IELTS Writing Task 2 | Who should pay for the construction of road systems?

Task 2 | Essay 8
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As the number of cars increases, more money has to be spent on road systems. Some people think the government should pay for this. Others, however, think that drivers should cover the costs.
  • Discuss both views and give your opinion.
How to answer this essay?
  • Introduction:
  • Paraphrase the overall essay main topic.
  • Write a clear opinion.
  • 1st Body Paragraph
  • Write a topic sentence with a clear main idea.
  • Explain your main idea.
  • Develop it with specific or hypothetical examples.
  • 2nd Body Paragraph
  • Write a new topic sentence with a new main idea.
  • Explain your new main idea.
  • Include specific details and examples.
  • Add as much information as you can and make sure it links logically.
  • Conclusion:
  • Summarise your main ideas.
  • Include a final thought.
Model Answer | Marked as Band 8
Cohesive connecting words that improve coherence in writing . Useful less common words that boost fluency in writing .
  • Some today have argued that the funding for road systems should be the responsibility of governments instead of individuals. In my opinion, although maintaining roads can be considered a public service, private motorists should pay in order to more generally benefit society.
  • Proponents of governments assuming road costs argue this is a basic service tax-payers expect. In all countries, working adults must pay a certain percentage of their monthly salary to the government. From these contributions, individuals justly feel entitled to a variety of public services ranging from police and fire departments to affordable hospitals and safe infrastructure. Roads are a key component in this contract as most people drive in order to go to work, see friends, and take holidays. The government will itself benefit not only from fulfilling this mandate but also in terms of the financial byproduct of consumers being outside actively contributing to a market economy.
  • However, forcing drivers to pay these costs will greatly discourage private automobile ownership. This disincentive is crucial today because cities are overcrowded and private vehicles contribute to rising pollution levels. In large cities such as New York City and Tokyo, it is nearly impossible to traverse the city by automobile at peak rush hours. If there were fewer cars on the road, people could travel more freely on bicycles, on foot, and using public transportation. Additionally, private vehicles are inefficient. Other forms of travel leave relatively small carbon footprints but cars, often carrying only one or two passengers, use more petrol than would normally be required to transport people. Replace cars with more efficient transport options and there would be a marked decrease in the consumption of fossil fuels.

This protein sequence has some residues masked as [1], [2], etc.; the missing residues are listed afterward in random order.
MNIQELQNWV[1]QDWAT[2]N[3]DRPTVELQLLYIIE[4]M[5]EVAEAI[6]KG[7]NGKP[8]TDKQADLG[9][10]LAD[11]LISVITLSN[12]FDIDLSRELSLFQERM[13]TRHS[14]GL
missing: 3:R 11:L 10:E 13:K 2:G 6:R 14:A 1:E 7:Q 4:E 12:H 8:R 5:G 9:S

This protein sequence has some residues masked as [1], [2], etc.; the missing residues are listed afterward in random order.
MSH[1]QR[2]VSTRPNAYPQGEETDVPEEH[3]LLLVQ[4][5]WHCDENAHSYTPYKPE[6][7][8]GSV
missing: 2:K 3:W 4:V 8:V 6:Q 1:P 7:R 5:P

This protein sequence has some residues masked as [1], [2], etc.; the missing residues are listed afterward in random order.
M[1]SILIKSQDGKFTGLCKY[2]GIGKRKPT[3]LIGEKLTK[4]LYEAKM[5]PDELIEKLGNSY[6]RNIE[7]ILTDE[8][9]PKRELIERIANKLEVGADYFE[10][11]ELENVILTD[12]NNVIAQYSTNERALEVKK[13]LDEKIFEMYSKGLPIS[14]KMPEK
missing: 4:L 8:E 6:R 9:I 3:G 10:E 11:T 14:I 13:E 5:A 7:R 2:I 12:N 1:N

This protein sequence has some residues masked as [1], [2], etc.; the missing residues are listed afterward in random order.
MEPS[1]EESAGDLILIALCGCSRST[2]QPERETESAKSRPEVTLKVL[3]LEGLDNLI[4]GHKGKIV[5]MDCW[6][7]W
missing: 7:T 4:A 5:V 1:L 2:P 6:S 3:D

• In conclusion, despite the strong argument that tax-payers deserve public infrastructure such as roads, it is more important to discourage individuals from purchasing cars. In the long-term, this will greatly benefit cities and the world as a whole.
317 words
Vocabulary and Useful Expression
  • Some today have argued that: many people have made the point that
  • funding: money, resources
  • road systems: streets
  • responsibility of governments: duty of the authorities
  • maintaining roads: keeping streets up
  • considered a public service: for the public good
  • private motorists: people who drive their own vehicles
  • pay in order to more generally benefit society: give money to help everyone out
  • Proponents of: people who support
  • assuming road costs: taking on the expense of streets
  • basic service tax-payers expect: minimum that people who pay taxes want
  • certain percentage of their monthly salary to the government: some amount of their money every month to the state
  • contributions: what they give
  • feel entitled to a variety of public services ranging from police and fire departments to affordable hospitals and safe infrastructure: think they should get things from the government related to health, safety, and roads/buildings
  • key component: crucial part of
  • contract: deal
  • in order to: so that
  • take holidays: go on a trip
  • benefit not only from fulfilling this mandate: good not only to satisfy the deal
  • in terms of: concerning
  • financial byproduct: economic result
  • consumers being outside actively contributing to a market economy: people who buy things adding to the consumer market
  • forcing drivers to pay these costs: making people who drive pay for it
  • greatly discourage private automobile ownership: make people not want to own cars
  • disincentive: does not encourage people to do it
  • crucial: key
  • overcrowded: overpopulated
  • private vehicles contribute to rising pollution levels: cars add to more climate change
  • In large cities such as: in big urban areas like
  • nearly impossible: almost can’t happen
  • traverse: go across
  • automobile at peak rush hours: car when it gets busy
  • freely: when they want
  • Additionally: also
  • inefficient: not a productive way
  • relatively small carbon footprints: comparatively little added to pollution
  • carrying: bringing along
  • petrol: gas
  • normally be required to: usually have to
  • Replace: take the place of
  • transport options: ways of getting around
  • marked decrease in the consumption of fossil fuels: big fall in the use of gas
  • despite the strong argument that tax-payers deserve: regardless of the good point citizens should get
  • discourage: not encourage
  • In the long-term: over time
  • greatly benefit cities and the world as a whole: help urban areas and the whole Earth
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